More than 68,000 consumers complained to Consumer Direct last year about issues with second-hand car sales. Concerns around , services and potentially misleading selling are consistently among the top complaints to the government-funded advice service.
The second-hand car market is huge, with sales of approximately £35 billion in 2008, and the level of fraud is substantial; the financial cost of car clocking alone is estimated to be £100 million per year.
To tackle the problem, the Office of Fair Trading (OFT) has launched a market study to assess whether existing consumer protection legislation is sufficient in this sector.
Study to focus on dealers
The study will focus on sales by dealers rather than private sales between individuals, but the findings could have implications for the wider second-hand car market.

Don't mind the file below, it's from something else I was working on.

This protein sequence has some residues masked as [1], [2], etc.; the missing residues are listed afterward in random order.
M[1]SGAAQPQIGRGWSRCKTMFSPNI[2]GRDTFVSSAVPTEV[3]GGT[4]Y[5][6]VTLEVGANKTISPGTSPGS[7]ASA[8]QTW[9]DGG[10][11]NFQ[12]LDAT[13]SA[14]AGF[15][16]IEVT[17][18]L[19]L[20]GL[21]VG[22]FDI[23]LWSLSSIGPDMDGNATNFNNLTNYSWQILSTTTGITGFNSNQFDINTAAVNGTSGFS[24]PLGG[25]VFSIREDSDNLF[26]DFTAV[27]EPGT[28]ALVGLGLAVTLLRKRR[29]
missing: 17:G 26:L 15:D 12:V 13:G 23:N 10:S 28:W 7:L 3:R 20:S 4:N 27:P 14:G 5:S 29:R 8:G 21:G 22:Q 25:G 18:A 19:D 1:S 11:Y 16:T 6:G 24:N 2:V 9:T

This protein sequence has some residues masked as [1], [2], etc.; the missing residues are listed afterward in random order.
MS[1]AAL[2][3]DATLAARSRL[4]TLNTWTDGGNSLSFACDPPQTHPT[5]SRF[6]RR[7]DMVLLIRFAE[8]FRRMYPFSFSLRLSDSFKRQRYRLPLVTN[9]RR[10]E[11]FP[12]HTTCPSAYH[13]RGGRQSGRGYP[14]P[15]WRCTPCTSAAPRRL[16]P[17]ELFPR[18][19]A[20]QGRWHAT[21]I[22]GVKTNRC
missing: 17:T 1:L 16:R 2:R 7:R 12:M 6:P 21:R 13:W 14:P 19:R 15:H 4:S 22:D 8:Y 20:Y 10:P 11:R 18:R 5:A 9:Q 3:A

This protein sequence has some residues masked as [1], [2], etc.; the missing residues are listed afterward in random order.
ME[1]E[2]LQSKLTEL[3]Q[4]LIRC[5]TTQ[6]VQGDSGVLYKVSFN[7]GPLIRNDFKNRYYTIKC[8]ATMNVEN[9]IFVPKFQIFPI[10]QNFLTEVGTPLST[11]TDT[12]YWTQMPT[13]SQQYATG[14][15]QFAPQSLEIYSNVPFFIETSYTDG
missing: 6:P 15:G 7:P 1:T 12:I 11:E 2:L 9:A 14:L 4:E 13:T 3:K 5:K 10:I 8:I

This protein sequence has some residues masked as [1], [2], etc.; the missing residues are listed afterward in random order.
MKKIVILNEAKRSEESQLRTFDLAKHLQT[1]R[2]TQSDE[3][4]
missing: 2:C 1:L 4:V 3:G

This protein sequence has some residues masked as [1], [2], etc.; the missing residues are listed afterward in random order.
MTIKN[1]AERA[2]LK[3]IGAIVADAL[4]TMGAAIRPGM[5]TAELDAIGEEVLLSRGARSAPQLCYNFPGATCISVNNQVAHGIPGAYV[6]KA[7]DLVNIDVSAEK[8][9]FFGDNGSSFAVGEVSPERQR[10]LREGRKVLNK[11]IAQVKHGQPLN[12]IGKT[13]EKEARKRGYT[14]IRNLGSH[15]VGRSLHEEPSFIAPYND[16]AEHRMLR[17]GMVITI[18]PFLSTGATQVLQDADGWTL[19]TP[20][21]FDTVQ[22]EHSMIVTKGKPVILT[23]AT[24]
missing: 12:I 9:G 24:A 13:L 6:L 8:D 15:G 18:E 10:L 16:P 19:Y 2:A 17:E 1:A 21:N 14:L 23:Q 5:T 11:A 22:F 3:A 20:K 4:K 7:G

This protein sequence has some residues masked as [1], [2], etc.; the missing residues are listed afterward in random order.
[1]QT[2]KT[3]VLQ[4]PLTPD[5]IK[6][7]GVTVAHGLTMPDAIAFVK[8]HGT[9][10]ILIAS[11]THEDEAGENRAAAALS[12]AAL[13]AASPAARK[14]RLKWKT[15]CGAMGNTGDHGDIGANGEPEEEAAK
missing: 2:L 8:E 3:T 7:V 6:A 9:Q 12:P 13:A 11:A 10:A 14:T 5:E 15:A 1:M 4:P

The OFT hopes to work closely with the second-hand car industry, local Trading Standards services, consumer bodies and other interested parties.
John Fingleton, OFT Chief Executive, said: ‘Buying a second-hand car is a major and potentially difficult purchase, given the fact that many consumers lack the necessary experience or knowledge to make an informed buying decision. We aim, particularly given the current financial climate, to look at the entire process for consumers when buying a second-hand car and whether existing regulation delivers sufficient robustness, confidence and clarity for both the customer and car dealer.’
The OFT expects to complete the work by the end of the year. Interested parties can submit written views by 5 June to email@example.com.
Find out more about your rights if your second hand car has a problem with our guide.
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